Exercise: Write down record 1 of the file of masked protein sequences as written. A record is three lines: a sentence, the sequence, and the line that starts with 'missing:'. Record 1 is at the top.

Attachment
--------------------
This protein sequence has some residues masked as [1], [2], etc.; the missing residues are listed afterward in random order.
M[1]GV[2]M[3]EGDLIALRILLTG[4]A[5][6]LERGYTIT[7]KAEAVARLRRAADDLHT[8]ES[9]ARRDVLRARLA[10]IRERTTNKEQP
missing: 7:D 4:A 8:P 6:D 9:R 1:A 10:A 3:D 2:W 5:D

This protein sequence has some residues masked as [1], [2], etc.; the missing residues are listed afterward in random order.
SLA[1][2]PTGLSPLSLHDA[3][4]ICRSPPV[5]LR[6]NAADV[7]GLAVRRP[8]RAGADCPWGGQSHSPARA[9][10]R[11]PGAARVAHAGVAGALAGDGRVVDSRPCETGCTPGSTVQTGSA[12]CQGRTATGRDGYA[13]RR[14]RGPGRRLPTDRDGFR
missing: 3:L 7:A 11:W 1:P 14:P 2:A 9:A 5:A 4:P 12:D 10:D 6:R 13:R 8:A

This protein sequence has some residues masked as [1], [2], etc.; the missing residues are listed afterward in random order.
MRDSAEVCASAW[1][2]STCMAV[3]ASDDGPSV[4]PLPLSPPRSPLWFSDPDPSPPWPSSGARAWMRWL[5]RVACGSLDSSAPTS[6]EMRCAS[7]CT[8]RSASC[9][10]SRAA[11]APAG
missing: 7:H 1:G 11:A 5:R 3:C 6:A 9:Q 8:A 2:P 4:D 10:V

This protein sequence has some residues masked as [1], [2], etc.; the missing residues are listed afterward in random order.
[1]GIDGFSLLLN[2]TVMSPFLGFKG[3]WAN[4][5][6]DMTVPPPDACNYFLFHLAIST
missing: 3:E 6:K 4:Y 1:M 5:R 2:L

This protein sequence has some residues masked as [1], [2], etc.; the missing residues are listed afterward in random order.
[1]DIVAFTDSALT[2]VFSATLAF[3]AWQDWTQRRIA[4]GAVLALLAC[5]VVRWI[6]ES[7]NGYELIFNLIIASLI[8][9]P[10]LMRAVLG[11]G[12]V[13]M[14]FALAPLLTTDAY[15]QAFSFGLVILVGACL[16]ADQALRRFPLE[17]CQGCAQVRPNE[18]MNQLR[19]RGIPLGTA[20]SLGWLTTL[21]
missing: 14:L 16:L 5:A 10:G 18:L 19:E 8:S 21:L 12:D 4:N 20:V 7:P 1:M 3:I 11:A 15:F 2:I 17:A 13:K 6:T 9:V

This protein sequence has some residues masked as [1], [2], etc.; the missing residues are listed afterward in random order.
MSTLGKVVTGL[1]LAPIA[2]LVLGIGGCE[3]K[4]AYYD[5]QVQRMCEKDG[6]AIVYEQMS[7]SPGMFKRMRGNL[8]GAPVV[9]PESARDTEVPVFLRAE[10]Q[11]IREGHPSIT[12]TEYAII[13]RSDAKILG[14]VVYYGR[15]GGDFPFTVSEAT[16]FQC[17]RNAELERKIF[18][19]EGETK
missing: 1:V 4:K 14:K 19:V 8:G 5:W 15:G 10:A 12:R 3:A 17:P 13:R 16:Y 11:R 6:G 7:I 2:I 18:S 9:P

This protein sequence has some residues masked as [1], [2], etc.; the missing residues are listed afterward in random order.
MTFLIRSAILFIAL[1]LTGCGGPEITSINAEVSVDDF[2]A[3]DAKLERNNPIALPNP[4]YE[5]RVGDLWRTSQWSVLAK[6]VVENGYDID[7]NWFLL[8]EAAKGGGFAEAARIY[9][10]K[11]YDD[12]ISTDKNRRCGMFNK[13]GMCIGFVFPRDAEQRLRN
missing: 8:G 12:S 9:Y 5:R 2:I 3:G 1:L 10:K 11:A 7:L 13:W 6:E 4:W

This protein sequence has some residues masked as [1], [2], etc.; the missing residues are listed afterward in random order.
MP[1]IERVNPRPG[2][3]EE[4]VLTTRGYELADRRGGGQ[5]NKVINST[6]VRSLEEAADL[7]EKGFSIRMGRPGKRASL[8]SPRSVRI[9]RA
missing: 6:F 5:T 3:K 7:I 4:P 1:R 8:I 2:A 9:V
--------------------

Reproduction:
This protein sequence has some residues masked as [1], [2], etc.; the missing residues are listed afterward in random order.
M[1]GV[2]M[3]EGDLIALRILLTG[4]A[5][6]LERGYTIT[7]KAEAVARLRRAADDLHT[8]ES[9]ARRDVLRARLA[10]IRERTTNKEQP
missing: 7:D 4:A 8:P 6:D 9:R 1:A 10:A 3:D 2:W 5:D